Op. Cit.

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could take, without asking, any of the specially fine animals among his [maternal] uncle’s herd, and the uncle had no redress but to take misformed, ugly animals from his nephew’s herds. This exchange is called ||nuti||as, and is still practiced by the Nama today.1

3Hoernlén/an/a/n/an/an/an/a, , 23.

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Chicago: "Op. Cit.," Op. Cit. in Primitive Behavior: An Introduction to the Social Sciences, ed. Thomas, William I. (New York: McGraw-Hill Book Company, Inc., 1937), Original Sources, accessed May 27, 2022, http://www.originalsources.com/Document.aspx?DocID=6FSV5MWDKYKVG9E.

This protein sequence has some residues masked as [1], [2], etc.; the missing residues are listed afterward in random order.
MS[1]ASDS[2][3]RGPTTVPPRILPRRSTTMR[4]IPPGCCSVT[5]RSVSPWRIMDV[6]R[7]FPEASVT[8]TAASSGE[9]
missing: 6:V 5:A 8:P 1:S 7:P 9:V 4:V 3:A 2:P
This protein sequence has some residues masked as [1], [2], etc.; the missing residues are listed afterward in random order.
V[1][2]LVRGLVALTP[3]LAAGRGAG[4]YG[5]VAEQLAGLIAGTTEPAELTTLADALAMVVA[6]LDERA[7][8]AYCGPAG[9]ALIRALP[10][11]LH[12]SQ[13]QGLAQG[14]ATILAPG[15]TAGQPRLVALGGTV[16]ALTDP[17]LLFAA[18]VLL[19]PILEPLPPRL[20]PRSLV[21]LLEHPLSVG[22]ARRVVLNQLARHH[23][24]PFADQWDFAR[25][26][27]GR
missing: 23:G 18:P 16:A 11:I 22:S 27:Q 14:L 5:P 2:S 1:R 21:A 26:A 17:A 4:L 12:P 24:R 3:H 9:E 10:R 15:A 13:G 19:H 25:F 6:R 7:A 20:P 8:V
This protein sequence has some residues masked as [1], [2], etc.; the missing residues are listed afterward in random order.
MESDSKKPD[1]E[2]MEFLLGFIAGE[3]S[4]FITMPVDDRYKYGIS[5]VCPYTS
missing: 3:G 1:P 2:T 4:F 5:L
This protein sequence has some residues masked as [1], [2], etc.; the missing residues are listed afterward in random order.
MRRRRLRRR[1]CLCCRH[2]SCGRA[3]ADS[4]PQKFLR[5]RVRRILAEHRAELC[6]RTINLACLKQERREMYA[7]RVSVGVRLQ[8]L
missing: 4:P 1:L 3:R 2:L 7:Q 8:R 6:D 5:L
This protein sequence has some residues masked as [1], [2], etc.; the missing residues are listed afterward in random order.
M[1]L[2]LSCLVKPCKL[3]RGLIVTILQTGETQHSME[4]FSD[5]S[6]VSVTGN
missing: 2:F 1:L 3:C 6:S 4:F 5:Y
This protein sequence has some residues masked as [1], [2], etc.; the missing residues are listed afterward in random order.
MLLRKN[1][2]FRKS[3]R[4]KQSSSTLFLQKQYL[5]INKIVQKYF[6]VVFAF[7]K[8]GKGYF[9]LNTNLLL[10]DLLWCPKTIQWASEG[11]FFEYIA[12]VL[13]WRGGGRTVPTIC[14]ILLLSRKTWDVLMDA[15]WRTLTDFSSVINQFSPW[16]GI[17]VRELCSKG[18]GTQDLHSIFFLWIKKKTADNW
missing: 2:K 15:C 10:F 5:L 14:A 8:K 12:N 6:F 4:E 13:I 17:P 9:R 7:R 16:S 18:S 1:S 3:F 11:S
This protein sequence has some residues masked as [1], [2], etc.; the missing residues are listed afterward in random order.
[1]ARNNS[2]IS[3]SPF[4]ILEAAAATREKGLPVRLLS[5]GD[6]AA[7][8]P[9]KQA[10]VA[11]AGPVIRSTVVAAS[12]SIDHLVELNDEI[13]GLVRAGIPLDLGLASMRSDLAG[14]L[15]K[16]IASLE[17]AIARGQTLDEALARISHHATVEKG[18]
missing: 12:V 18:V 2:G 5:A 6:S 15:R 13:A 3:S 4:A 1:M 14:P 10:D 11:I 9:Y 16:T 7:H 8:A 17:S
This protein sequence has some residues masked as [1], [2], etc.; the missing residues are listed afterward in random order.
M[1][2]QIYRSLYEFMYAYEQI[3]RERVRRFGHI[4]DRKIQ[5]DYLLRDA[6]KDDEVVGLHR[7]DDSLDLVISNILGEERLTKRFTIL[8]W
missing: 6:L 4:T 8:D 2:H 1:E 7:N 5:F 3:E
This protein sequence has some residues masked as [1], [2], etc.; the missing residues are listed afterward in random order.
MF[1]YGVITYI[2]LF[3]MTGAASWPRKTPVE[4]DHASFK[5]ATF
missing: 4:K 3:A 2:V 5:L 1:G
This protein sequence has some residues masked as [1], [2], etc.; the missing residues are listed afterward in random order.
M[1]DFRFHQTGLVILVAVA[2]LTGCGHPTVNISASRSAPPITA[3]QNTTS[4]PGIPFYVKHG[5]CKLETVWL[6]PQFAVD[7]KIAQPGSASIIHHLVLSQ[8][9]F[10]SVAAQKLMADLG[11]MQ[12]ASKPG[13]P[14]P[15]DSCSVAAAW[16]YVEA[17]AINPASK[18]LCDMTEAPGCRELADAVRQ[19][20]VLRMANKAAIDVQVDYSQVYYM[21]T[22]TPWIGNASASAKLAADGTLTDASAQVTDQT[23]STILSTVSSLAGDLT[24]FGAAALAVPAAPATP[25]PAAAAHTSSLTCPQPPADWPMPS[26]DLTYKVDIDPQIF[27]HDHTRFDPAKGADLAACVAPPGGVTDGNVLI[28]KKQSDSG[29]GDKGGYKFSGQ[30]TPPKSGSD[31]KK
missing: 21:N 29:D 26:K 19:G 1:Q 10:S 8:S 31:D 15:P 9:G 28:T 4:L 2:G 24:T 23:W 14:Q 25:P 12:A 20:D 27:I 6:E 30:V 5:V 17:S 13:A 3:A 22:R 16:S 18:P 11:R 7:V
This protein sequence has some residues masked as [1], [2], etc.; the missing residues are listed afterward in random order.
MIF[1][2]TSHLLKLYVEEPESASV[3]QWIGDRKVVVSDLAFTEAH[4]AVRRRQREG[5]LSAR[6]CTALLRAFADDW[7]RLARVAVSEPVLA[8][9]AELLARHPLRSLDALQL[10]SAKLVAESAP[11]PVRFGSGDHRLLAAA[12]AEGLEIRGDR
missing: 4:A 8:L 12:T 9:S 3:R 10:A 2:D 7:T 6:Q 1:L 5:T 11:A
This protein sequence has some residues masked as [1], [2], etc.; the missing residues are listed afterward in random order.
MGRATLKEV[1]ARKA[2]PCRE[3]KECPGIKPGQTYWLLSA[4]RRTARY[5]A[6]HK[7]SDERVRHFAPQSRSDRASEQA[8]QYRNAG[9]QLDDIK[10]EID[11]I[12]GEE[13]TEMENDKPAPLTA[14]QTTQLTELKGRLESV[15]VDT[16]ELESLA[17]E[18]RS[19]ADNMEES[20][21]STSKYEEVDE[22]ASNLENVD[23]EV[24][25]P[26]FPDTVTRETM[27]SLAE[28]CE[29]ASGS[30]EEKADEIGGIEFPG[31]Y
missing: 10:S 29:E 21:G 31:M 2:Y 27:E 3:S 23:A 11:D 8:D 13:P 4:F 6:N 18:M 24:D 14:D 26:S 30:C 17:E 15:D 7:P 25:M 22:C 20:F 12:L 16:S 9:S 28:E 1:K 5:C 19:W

MLA: . "Op. Cit." Op. Cit., in Primitive Behavior: An Introduction to the Social Sciences, edited by Thomas, William I., New York, McGraw-Hill Book Company, Inc., 1937, Original Sources. 27 May. 2022. http://www.originalsources.com/Document.aspx?DocID=6FSV5MWDKYKVG9E.

Harvard: , 'Op. Cit.' in Op. Cit.. cited in 1937, Primitive Behavior: An Introduction to the Social Sciences, ed. , McGraw-Hill Book Company, Inc., New York. Original Sources, retrieved 27 May 2022, from http://www.originalsources.com/Document.aspx?DocID=6FSV5MWDKYKVG9E.